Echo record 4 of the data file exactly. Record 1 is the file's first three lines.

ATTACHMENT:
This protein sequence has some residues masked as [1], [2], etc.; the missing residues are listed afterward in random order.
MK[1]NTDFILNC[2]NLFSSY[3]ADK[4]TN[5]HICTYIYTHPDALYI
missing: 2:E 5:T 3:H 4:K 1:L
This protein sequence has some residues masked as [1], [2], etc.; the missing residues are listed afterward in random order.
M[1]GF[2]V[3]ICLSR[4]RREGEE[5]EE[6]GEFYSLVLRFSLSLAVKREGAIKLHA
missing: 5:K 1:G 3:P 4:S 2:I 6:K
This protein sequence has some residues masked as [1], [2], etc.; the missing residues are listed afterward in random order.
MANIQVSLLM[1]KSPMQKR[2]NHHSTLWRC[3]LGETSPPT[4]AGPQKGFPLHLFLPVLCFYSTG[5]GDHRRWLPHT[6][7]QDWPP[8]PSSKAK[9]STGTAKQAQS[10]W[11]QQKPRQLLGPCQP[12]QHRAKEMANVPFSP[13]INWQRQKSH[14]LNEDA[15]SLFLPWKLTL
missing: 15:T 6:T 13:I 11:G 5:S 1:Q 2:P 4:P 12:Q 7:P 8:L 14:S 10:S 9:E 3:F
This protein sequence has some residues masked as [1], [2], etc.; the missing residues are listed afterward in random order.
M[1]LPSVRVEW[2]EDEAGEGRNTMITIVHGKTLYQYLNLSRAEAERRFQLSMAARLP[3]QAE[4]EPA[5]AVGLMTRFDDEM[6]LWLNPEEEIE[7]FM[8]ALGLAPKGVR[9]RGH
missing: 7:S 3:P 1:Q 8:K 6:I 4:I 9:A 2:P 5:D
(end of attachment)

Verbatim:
This protein sequence has some residues masked as [1], [2], etc.; the missing residues are listed afterward in random order.
M[1]LPSVRVEW[2]EDEAGEGRNTMITIVHGKTLYQYLNLSRAEAERRFQLSMAARLP[3]QAE[4]EPA[5]AVGLMTRFDDEM[6]LWLNPEEEIE[7]FM[8]ALGLAPKGVR[9]RGH
missing: 7:S 3:P 1:Q 8:K 6:I 4:I 9:A 2:P 5:D